One mineral that often misses our attention is Zinc. Though needed by the body in small amounts, this mineral is vital for maintaining the sense of smell, building a healthy immune system, triggering enzymes and for the formation of DNA. It also contributes to other aspects of health like vision, taste, hair and skin.
It is believed to improve testosterone production in men and lessen PMS symptoms in women as well as boost the health of prenatal babies. Deficiency of zinc can lead to diarrhoea, impotency, stunted growth, loss of appetite, hair loss, eye and skin lesions, and impaired immunity.
The World Health Organization has identified zinc deficiency as one of the top factors contributing to disease in underdeveloped countries.
|How much Zinc Should I Aim For?
Most people can get enough zinc by eating a healthy diet. The following table shows you how much zinc you need.
*This amount includes sources of zinc from food and supplements.
There are many foods that contain zinc, but the following list of foods possess the highest amounts of naturally-occurring zinc. These foods would be a great addition to any diet.
Oysters (cooked): A typical oyster weighing approximately one ounce will contain about 8-9 milligrams of zinc. Since it is exceptionally high in zinc, it is advisable to eat it occasionally. Excess intake of zinc can lead to impaired immunity and difficulties in metabolizing other minerals.
Wheat germ (roasted) : It an excellent source of zinc with a 100 gram serving providing 17 mg of zinc, equivalent to about 111% of the recommended daily allowance of this mineral. You can make it a part of your diet by sprinkling some toasted wheat germ on your salad.
Pumpkin Seeds: Not only are they extremely high in zinc, pumpkin seeds also play a role in the prevention of prostate cancer. Pumpkin seeds also support immune system health. For maximum zinc-intake, the seeds should be eaten raw, as roasting them can deplete zinc intake. Whole roasted, unshelled pumpkin seeds contain about 10 milligrams of zinc per 3.5 ounces, and shelled roasted pumpkin seeds (which are often referred to pumpkin seed kernels) contain about 7-8 milligrams.
Beef, lean chuck roast, braised (3 oz: 7.0 mg): Go by asking for 100% grass-fed. Don’t get sidetracked by the confusing array of labeling terms like natural” or “pasture-raised.” Beef is available in a wide variety of cuts that can fulfill many different recipe needs. The different cuts range in texture and tenderness as well as in fat content.
Sesame Seeds: Raw, toasted or ground into tahini butter, sesame seeds hold around 10mg of zinc per 100g serving. Try incorporating more hummus (a tahini-butter-based Middle Eastern dip) into your diet, or even consider replacing wheat flour with sesame seed flour in your baked goods or breads.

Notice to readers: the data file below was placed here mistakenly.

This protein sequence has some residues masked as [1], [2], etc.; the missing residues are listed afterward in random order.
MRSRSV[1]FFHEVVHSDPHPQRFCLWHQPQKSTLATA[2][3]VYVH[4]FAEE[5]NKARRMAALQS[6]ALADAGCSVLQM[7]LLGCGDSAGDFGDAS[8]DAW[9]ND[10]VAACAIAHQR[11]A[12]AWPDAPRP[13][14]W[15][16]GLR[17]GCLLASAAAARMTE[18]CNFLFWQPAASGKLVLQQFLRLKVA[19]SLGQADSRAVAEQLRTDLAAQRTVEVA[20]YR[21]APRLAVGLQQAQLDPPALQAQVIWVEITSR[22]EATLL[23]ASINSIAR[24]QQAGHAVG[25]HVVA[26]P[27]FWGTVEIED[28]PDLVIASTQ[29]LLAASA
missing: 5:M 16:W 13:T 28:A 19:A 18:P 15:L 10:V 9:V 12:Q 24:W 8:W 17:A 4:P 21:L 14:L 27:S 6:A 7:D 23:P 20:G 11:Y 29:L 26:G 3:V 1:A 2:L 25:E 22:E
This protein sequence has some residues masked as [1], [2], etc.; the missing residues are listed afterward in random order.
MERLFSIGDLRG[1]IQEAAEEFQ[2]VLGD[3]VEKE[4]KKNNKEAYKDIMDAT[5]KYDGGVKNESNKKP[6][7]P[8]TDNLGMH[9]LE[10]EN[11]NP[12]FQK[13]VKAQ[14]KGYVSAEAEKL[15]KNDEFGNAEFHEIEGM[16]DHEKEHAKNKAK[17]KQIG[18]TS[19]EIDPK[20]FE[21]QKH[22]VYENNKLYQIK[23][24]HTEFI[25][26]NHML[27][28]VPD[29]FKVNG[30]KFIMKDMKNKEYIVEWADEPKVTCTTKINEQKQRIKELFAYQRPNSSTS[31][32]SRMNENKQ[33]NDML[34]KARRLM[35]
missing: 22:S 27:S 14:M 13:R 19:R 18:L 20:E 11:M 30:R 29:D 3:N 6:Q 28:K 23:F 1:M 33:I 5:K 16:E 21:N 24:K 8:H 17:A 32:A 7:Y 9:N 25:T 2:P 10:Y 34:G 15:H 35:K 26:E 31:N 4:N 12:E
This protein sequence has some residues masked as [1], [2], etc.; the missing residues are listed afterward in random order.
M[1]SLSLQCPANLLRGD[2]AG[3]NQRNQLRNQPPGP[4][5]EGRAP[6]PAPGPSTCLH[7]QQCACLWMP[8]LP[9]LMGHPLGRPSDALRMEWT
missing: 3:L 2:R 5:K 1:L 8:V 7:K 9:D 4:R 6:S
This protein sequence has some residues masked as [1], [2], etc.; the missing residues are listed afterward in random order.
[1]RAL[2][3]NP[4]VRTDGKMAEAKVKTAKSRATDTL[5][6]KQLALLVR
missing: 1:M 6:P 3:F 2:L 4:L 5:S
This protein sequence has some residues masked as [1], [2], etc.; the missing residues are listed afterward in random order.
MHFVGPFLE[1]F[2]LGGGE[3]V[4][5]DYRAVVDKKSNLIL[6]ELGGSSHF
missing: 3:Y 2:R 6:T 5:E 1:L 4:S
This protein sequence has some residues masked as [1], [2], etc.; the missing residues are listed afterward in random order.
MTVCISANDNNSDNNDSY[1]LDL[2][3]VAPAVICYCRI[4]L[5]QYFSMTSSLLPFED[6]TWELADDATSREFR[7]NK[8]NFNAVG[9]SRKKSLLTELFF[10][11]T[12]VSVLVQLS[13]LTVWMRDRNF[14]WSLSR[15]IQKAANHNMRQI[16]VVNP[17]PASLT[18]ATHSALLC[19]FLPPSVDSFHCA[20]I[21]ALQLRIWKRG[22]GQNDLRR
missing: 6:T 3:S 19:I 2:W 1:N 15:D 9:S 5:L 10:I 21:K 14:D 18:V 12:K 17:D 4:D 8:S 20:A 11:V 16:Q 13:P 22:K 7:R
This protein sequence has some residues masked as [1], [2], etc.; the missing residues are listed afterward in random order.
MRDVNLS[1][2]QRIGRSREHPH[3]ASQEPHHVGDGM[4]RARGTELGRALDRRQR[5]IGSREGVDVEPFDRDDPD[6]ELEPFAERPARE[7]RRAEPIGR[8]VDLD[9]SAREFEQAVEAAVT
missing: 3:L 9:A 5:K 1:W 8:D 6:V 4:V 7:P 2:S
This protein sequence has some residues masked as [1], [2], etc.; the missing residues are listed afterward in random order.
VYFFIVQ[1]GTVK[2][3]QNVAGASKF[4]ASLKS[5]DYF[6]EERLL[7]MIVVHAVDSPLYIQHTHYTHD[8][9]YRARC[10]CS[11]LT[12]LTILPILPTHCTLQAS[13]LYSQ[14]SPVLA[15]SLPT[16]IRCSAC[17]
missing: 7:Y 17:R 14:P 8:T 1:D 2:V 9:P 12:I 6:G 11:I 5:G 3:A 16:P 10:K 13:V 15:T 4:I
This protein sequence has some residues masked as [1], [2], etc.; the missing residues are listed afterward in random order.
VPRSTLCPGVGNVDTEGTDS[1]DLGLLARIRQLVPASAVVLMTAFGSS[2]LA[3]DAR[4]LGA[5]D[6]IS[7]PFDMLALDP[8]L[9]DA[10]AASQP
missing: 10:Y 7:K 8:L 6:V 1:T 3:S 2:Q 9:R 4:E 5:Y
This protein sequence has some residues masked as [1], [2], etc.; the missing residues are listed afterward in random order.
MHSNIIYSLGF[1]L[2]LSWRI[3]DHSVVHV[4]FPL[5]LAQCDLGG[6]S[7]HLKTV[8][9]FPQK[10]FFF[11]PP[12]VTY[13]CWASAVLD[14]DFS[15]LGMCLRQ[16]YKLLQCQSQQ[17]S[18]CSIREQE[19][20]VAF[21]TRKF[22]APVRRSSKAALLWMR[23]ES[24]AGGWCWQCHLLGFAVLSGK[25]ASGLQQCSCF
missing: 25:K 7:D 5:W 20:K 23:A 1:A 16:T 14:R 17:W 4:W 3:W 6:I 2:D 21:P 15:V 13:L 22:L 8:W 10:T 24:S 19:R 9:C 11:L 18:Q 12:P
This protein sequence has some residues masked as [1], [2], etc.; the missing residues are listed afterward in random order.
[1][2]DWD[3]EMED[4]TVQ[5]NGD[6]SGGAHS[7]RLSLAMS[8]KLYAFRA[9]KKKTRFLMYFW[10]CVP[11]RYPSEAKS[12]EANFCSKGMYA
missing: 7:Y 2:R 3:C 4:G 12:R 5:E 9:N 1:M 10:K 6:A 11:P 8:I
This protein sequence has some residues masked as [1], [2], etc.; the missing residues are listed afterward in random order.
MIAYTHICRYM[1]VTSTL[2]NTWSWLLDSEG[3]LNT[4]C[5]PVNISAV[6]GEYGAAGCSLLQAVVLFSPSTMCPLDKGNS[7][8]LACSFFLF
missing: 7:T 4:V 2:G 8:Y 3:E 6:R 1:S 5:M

Nuts: especially, cashew nuts. Nuts and seeds provide the largest amounts of zinc to our diet. For people eating a largely plant-based diet, these sources will be necessary on a daily basis to ensure a consistent intake of zinc. The current daily value (DV) for Zinc is 15mg.
Shiitake Mushrooms: They are a very good source of zinc. To maximize their flavor and the retention of their nutrients it is important to not to overcook them. That’s why we recommend Healthy Sautéing shiitake mushrooms for just 7 minutes to bring out their best flavor while maximizing their nutrient retention. Four Dried Shitake mushrooms contain 8% DV and 4 raw shitake contain 4% DV (Daily Value).
Spinach: It is a super food which is rich in every nutrient and zinc is no exception. A cup of cooked spinach provides 1.4 mg of zinc, contributing 9% DV of this mineral. This gives you more reason to incorporate this leafy veggie in your diet!
Dark Chocolate: A square of dark chocolate can greatly boost your zinc level. A 100 gram serving of unsweetened dark chocolate provides 9.6 mg of zinc. 100 grams of cocoa powder provides 6.8 mg or 45% DV of zinc. Occasional indulgence in a square of dark chocolate is a great way to improve your zinc intake!
Oats: They contain a significant amount of zinc and iron in every 1/2-cup serving. Zinc plays a role in immune, reproductive and endocrine system function and may help prevent cancer, heart disease, age-related macular degeneration and neurological problems like attention deficit hyperactivity disorder.
Like iron, our bodies absorb zinc more easily from meat than from plant sources.
The reason for this is that plants contain substances which reduce zinc absorption a little – phytates, found in wholegrain bread, legumes, and cereals – and oxalates, found in leafy vegetables – reduce our ability to absorb zinc from food.
Despite this, these foods are still good sources of zinc.